1. Bob KingBob King Post author

      Hi Rocksnstars,

      The problem I’m seeing with this comet, now that we’ve had some clear skies for me to observe it on several occasions, is its relatively large size and low surface brightness. If were just an arc minute across, its magnitude would be closer to 10.5, but the coma is large, and when you take that into account in making a magnitude estimate, overall the comet is around mag. 9.

      1. rocksnstarsrocksnstars

        Hi Bob, I should change that to my real name, Tom Hoffelder. Your reply is a good summary of the problem with mag vs SB. Don’t know if you’ve ever observed the interesting little galaxy group of NGC 4169/73/74/75, but it is an excellent way to show the difference in the two ways of indicating brightness. The magnitudes are: 4169, 12.2; 4173, 12.7; 4174, 13.5 and 4175, 13.4. From that you would think, oh, 4173 is the second easiest to see. Not even close – because it is considerably larger than the other three, it is by far the hardest to see! Surface brightness tells the real story: 4169, 12.6; 4173, 13.9; 4174, 11.8; 4175, 12.9.

  3. Anthony BarreiroAnthony Barreiro

    I was hoping to look for C/2017 O1 Saturday night, but sadly here in the SF bay area, it’s hard to see much through the smoke from the wildfires.

    Also, Robert Ferguson Observatory in Sugarloaf State Park has been evacuated and probably has been lost. Volunteer docents were able to remove their 20-inch Richey Chretien telescope and the primary and secondary mirrors from their 40-inch Newtonian, and some historic equipment. RFO is a volunteer-run organization that focuses on public outreach. Great people. It’s a shame. http://rfo.org/ .

    1. philip-gardner

      Very sad to hear the terrible loss of life in California and potential loss of an observatory. Here in Australia a wild fire took out Canberra’s Mount Stromlo in 2003 and it has not recovered nor been replaced. These were large telescopes, 36 inch I think and had only just been renovated and refitted. I went up there last year and it was pretty depressing to see the domes or what was left. They claimed the remains were a memorial to the loss but all I saw was the wreckage. We almost lost our only remaining large observatory at Siding Springs, Coonabarabran also very recently in another wildfire. Only luck saved it. Good luck and we all hope the weather changes for the better.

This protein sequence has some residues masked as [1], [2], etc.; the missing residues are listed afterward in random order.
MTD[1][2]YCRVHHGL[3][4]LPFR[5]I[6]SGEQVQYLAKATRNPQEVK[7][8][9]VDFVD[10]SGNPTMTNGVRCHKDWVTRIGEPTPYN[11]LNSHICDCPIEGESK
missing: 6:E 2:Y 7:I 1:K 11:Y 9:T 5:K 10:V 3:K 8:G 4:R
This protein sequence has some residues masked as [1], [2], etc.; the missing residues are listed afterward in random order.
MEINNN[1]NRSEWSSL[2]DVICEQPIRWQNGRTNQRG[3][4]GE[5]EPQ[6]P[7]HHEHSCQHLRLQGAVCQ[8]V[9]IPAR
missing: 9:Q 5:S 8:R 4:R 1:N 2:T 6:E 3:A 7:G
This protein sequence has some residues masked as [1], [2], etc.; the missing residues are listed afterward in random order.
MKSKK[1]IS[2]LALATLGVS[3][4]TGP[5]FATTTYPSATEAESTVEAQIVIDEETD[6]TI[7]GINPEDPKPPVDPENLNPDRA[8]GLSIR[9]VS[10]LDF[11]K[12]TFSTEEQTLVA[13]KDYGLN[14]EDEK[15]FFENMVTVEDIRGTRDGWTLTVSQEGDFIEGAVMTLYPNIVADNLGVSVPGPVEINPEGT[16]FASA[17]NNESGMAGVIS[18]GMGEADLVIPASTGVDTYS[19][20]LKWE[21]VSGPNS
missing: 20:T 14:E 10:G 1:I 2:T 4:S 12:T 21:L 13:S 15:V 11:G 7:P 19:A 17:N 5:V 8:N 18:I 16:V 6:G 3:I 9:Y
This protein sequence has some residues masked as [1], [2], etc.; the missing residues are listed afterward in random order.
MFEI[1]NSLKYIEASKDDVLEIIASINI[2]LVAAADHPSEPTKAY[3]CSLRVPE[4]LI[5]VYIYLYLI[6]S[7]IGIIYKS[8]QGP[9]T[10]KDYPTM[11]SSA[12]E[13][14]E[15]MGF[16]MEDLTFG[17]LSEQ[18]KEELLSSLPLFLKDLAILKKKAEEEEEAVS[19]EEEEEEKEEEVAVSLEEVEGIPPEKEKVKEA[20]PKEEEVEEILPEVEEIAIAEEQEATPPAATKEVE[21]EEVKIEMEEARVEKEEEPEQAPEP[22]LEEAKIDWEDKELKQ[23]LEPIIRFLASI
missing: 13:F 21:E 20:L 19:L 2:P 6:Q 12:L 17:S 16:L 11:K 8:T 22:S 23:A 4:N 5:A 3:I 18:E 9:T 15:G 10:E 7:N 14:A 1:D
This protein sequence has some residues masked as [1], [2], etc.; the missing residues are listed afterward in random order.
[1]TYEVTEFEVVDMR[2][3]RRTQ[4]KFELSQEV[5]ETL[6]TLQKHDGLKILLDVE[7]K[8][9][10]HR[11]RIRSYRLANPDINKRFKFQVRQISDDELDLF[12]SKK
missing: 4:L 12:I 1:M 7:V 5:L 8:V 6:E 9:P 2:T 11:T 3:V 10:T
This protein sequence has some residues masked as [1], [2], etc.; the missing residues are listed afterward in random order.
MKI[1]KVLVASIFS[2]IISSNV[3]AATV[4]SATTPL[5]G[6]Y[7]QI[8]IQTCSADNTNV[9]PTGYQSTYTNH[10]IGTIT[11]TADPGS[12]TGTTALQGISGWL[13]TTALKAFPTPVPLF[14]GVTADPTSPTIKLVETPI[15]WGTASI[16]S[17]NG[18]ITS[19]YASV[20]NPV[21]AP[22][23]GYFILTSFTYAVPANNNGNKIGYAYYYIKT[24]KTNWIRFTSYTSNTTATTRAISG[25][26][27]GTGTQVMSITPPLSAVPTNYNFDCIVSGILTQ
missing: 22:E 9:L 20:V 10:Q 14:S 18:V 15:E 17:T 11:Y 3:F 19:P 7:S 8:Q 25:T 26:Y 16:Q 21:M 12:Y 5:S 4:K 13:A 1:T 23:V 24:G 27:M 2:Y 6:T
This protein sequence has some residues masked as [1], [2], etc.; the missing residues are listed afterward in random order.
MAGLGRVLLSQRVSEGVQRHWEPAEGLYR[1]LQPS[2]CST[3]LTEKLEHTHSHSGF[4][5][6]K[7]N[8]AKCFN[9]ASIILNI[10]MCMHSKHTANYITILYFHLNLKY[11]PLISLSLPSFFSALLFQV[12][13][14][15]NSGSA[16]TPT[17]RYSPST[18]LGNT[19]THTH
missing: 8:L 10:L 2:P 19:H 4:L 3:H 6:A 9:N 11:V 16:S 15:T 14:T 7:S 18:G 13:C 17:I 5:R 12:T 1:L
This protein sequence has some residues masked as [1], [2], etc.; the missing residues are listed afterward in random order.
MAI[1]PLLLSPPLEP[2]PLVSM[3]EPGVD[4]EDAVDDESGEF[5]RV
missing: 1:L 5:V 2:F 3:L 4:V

2. Anthony BarreiroAnthony Barreiro

      I heard second-hand that the Robert Ferguson Observatory survived the fire, but I have not been able to confirm that. Fingers crossed. I’ll post an update when I have more info.

      The fires are a tragedy, with 42 confirmed dead so far, more than 100 still missing, 6000 homes and other buildings destroyed, and over 200,000 acres burned. That’s over 300 square miles or 800 square kilometers.

      1. Anthony BarreiroAnthony Barreiro

        RFO posted on their web page and facebook page that the observatory survived the fire, thanks to the firefighters! 75% of Sugarloaf Ridge State Park, where the observatory is located, burned, but the firefighters saved the observatory and other park buildings. Once they clean up the mess and reinstall the telescopes, they’ll be back doing public outreach. (S&T should write a story about this.)

    1. Bob KingBob King Post author

      Thank you, Robin for letting us know. And thanks for your prompt work in classification. I rely on it to better visualize the type of event I’m observing.

  4. Tom-Reiland

    I finally had an opportunity to observe the Supernova, SN 2017 gxq, in NGC 4964. I used the 21″ scope at Wagman Observatory. I estimated it at 13.6 mag, also. It was easier to spot than the galaxy because of the seeing and its low position in the NNW. I got it before the roof of the Dave Smith Hospitality Room got in the way. This is SN #100 for me. Nice to finally hit the century mark. I didn’t bother with either comet because I observed them before and neither is worth the effort for an additional observation. I’m hoping that conditions are good for the occultation of Regulus.

  5. misha17

    I viewed the reappearance of Regulus from the Baldwin Hills area of Los Angeles CA Sunday morning (The disappearance occurred before moonrise). The event occurred with the moon just a few degrees above the horizon. The hills’ elevation kept trees from blocking my view, but the view across the city lights, combined with atmospheric dimming near the horizon, made this a binoculars-only event.